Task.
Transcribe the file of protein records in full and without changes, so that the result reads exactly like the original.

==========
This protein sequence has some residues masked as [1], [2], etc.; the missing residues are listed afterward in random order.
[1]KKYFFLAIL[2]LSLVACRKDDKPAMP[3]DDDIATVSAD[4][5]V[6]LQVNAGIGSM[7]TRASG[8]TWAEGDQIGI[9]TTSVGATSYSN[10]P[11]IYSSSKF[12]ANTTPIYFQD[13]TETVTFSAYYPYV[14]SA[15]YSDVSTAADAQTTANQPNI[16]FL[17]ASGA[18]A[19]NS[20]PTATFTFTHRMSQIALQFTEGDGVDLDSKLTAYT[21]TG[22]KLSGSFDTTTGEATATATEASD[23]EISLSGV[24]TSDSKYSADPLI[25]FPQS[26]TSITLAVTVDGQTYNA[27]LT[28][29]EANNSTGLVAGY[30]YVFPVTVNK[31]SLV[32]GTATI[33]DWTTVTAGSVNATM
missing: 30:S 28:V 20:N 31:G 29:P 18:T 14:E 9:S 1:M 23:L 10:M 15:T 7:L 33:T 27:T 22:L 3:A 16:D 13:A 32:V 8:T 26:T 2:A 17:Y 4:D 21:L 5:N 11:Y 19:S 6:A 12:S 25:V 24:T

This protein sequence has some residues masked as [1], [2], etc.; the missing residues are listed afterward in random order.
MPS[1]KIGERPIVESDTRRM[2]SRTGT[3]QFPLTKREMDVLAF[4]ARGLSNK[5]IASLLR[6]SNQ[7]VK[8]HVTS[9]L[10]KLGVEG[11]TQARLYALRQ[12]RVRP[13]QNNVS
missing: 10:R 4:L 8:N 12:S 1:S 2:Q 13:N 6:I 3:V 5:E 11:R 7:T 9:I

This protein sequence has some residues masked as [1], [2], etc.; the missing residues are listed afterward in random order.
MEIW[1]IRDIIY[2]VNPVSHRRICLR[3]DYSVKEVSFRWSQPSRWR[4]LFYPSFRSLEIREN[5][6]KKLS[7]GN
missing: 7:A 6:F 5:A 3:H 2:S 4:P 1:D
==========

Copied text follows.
This protein sequence has some residues masked as [1], [2], etc.; the missing residues are listed afterward in random order.
[1]KKYFFLAIL[2]LSLVACRKDDKPAMP[3]DDDIATVSAD[4][5]V[6]LQVNAGIGSM[7]TRASG[8]TWAEGDQIGI[9]TTSVGATSYSN[10]P[11]IYSSSKF[12]ANTTPIYFQD[13]TETVTFSAYYPYV[14]SA[15]YSDVSTAADAQTTANQPNI[16]FL[17]ASGA[18]A[19]NS[20]PTATFTFTHRMSQIALQFTEGDGVDLDSKLTAYT[21]TG[22]KLSGSFDTTTGEATATATEASD[23]EISLSGV[24]TSDSKYSADPLI[25]FPQS[26]TSITLAVTVDGQTYNA[27]LT[28][29]EANNSTGLVAGY[30]YVFPVTVNK[31]SLV[32]GTATI[33]DWTTVTAGSVNATM
missing: 30:S 28:V 20:N 31:G 29:P 18:T 14:E 9:S 1:M 23:L 10:M 15:T 7:L 33:T 27:T 22:L 3:A 16:D 13:A 32:V 8:T 26:T 2:A 17:Y 4:D 21:L 5:N 11:Y 19:S 6:A 12:S 25:V 24:T

This protein sequence has some residues masked as [1], [2], etc.; the missing residues are listed afterward in random order.
MPS[1]KIGERPIVESDTRRM[2]SRTGT[3]QFPLTKREMDVLAF[4]ARGLSNK[5]IASLLR[6]SNQ[7]VK[8]HVTS[9]L[10]KLGVEG[11]TQARLYALRQ[12]RVRP[13]QNNVS
missing: 10:R 4:L 8:N 12:S 1:S 2:Q 13:N 6:I 3:V 5:E 11:R 7:T 9:I

This protein sequence has some residues masked as [1], [2], etc.; the missing residues are listed afterward in random order.
MEIW[1]IRDIIY[2]VNPVSHRRICLR[3]DYSVKEVSFRWSQPSRWR[4]LFYPSFRSLEIREN[5][6]KKLS[7]GN
missing: 7:A 6:F 5:A 3:H 2:S 4:P 1:D